Shakespeare famously said through Juliet "That which we call a rose
By any other name would smell as sweet."
But is that really so?
A name is a title. It is an adornment and a symbol. It's a powerful piece of us. It is what we respond to. It might not be who we all are yet we become different if it changes.
My story goes that my parents met an Indian girl named Siema (pronounced Seema and worldwide spelled as such but my parents had to give me a run). They liked the name so much so that when I was born, my dad asked his friend, an Arabic language expert, if the name could have a meaning in Arabic. He was told it could be a derivative of the quranic aya
"سيماهم في وجوههم من أثر السجود"
Which literally translates to a skin marking that imprints on one's forehead from prolonged prostration to God (the Muslim prayer is made up of specific physical movements that include bringing one's forehead to the ground multiple times in each prayer). The meaning to be conveyed is that your face reflects the inner you. The ancient Arabs would say
ما أسر أحد سريرة إلا أبداها الله على صفحات وجهه وفلتات لسانه
Whatever you hold within you of good or evil, God will draw/bring out on the pages of your face and bouts of your tongue
(An old wise man recently told me "it's a burden your parents bestowed upon you. You unconsciously feel the desire to live up to your name." Maybe. Maybe not. I once knew a Hope who was an absolute pessimist).
Anyway that is how I came to be named.
As far as I know I am the first Sudanese Siema(sp). I know at least 4 Seemas named after me. I think this deserves to go down in history *insert hair flip and Cleopatra'ish pose*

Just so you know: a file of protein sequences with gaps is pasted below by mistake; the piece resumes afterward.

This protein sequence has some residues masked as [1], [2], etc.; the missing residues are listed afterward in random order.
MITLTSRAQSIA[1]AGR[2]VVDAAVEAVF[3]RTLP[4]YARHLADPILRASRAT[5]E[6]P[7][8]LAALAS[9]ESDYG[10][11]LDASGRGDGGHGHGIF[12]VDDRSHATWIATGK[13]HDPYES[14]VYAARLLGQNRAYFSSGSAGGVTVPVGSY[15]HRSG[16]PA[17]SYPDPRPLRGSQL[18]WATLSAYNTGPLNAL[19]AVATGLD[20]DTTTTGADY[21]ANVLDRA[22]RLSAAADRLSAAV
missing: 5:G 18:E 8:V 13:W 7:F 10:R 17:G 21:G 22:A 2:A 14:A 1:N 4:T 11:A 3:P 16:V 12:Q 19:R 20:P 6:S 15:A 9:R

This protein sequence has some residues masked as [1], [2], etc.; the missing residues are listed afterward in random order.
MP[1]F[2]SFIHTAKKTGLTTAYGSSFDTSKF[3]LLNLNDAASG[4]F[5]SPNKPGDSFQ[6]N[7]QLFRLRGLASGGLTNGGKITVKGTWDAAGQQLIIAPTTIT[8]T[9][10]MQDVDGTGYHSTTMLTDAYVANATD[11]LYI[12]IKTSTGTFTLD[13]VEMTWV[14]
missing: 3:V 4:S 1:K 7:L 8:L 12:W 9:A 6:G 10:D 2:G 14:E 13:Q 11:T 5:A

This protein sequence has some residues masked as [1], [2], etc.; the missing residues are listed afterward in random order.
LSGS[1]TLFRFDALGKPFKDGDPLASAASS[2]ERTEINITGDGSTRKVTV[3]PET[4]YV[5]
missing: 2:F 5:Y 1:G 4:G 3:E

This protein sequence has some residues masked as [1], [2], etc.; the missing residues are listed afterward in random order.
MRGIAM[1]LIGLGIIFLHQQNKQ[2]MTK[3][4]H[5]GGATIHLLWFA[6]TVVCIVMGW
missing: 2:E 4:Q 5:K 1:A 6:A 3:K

I cannot recount the number of times I had to explain my name. Or the number of times stubborn Sudanese just flat out refused it. It didn't exist so it cannot be was the reasoning. I was instead given more common names like Sumaya and Shaymaa by several teachers in school and college.
To make matters more interesting and to add to the story, our neighbors to the North, the Egyptians, call the movie theaters (seema). And they also happened to have a famous candy brand by that same name. To my horrific delight, that company went on to produce jam and honey too and TV commercials arrived in Sudan in the mid 80s. My school friends made sure I heard about it.
I was also serenaded in my college years with
"سيما يا عسل يا احلي عسل إنتاج مصانع. ..مصانع صبار"... the honey commercial
As I write this I have to admit it's corny cute. If I were to go back, I would be less embarrassed by it and
enjoy it more.
The reason I have come to like my name is that I have discovered it to be an international one. It makes me a child of the world. It fits in fine almost everywhere. It's shared by Muslims, Jews, Hindus and Persians.
I've come across it a lot in the Indian community where it means face or boundary in Hindi.
Seema in Hebrew means precious thing or treasure (Met an Israeli whose sister was a Seema. That served to break the ice in my first real life Israeli meeting :)
And in Persian it means face.
Was told in Latin it means sprout and in Scottish translates into listener (but as far as I know it is not used as a name).
In Islam, it is narrated that a father owes his child 3 things; to choose a good, wise woman to mother him and bring him up well, to give him a good name and to teach him the holy book.
(يحسن اختيار أمه، وأن يحسن اسمه، وأن يعلّمه الكتاب)
I attest that my dad did all three things and for that I am blessed and pray he finds peace in this life and the eternal abode.
So what's in a name? A lot. A name has a mysterious power. It somehow captures a piece of our soul. It reflects our essence and has a hand in molding us.
I'm known for asking friends to name their daughters Seema. It might seem outwardly narcissistic but that is not the case. I have lived this name and enjoyed it fully and am aware of the doors it opens. It is a gift I want to give to you my friends. A piece of me if you may.